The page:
Electrostats are awesome. There. I said it. They’re fast, detailed, and revealing — front them with different gear, and they’ll provide you a clear window into what it is that your other gear does. Match it right, and the you-are-there feeling is unrivaled. Well, at least in my experience.
The downsides are pretty obvious — they tend to be big. And as is the problem with all panels, there’s really no way to get chest-thumping bass out one — cones just have the advantage here. As for dynamics, well, that’s really all about horns, now isn’t it? None of this is terribly new — this is a well-traveled path. But here’s the thing: so what? Panels are wonderful. And the fact that they might not be all things to all people is just part of the fun.
Some of the best-sounding and most affordable ESL panel speakers being sold today come from King Sound, and AXPONA treated us to the $14,995 King III. This is a remarkable price for a speaker cable of making such beautiful music, and if I was ever in the market for another big panel, I know I’d be calling Roger DuNaier, the US importer for King Sound, for his nearest dealer.
Also in this setup was some very nifty gear from Purity Audio Design. Joe Jurzec pointed out his company’s newest bits, including the $10,995 Reference Preamp, a Class A, fully-balanced Transformer Coupled line stage. Their entire line of preamps have won awards from various and sundry, and Joe’s been promising me a review sample of the twice-as-expensive Statement Preamp for about 18 years or so, now. Nudge, nudge.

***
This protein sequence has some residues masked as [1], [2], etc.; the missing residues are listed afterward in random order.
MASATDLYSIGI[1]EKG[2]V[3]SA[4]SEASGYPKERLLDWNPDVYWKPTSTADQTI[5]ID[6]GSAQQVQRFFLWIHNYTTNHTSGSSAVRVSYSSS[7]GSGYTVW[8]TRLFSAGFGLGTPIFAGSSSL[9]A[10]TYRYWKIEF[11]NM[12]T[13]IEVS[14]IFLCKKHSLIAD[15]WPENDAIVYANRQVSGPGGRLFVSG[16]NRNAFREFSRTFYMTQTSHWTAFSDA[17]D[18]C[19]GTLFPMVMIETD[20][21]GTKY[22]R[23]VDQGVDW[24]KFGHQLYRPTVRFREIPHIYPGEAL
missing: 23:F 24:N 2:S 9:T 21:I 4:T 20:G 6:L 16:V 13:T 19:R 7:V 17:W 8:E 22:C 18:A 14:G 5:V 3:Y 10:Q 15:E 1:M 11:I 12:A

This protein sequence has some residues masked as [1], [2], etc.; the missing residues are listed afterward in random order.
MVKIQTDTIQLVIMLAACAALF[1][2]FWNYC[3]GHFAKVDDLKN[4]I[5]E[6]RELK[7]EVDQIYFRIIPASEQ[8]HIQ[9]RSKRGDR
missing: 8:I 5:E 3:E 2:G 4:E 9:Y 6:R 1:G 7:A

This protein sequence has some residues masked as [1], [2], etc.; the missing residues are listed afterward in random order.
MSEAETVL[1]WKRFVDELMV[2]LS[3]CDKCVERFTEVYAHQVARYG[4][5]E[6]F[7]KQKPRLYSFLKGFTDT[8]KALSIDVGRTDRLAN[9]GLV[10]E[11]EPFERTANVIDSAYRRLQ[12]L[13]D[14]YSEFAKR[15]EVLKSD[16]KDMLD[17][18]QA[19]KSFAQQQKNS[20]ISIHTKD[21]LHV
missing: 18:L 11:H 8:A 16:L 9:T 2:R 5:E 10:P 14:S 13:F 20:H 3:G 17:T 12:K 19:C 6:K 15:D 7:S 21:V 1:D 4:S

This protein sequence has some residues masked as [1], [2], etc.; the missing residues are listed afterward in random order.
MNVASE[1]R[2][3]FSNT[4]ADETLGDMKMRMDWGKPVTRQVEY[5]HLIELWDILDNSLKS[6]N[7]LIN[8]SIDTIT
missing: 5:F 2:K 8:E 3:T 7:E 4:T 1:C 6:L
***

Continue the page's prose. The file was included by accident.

The $5,500 Harmonia sat directly above it — that’s a 300b-based tube buffer. Available as single-ended or balanced, the Harmonia is said to do, well, what buffers do — color the sound of the incoming signal in some pleasing way. Given that the Trigon CD II player and the M2Tech Young DSD DACs were what was upstream, I’m guessing that this was the offending party that needed the boost.
My current favorite from the World of the Power Amp sat in the middle of the stylish Roy Smith audio rack: the $15,000 Hegel H30. Not much to look at, this Hegel, but the output is a very robust 350w into 8Ω and 675w into 4. I’ve been told that this amp is really intended to be used as one in a pair, as a mono block, but I’m not sure that’s necessary. The H30 is one of the most musical amps I’ve ever had the pleasure of spending time with and is on my short-list of coveting. Mmmm mmmm! Tasty.
The sound in here was really sweet — very natural, warm and almost lush. Romantic. I’m guessing the Harmonia Buffer had something to do with that. Definitely something of a departure from my experiences with the King Sound speakers! Very impressive for a system who’s anchoring price seems to be no more than $15k/piece. Expensive, for sure, but also kinda real-world in more than a little way. If I were working with someone on building a system, I might end up with something quite similar.
On the floor, in front of the loudspeakers, were a pair of new amplifiers from Purity, their Musica. The Musica appears to be a tube-hybrid amp, mating 300b tubes to a Class D output stage. Interesting, but I never did get to hear it. Dana Cables were used throughout.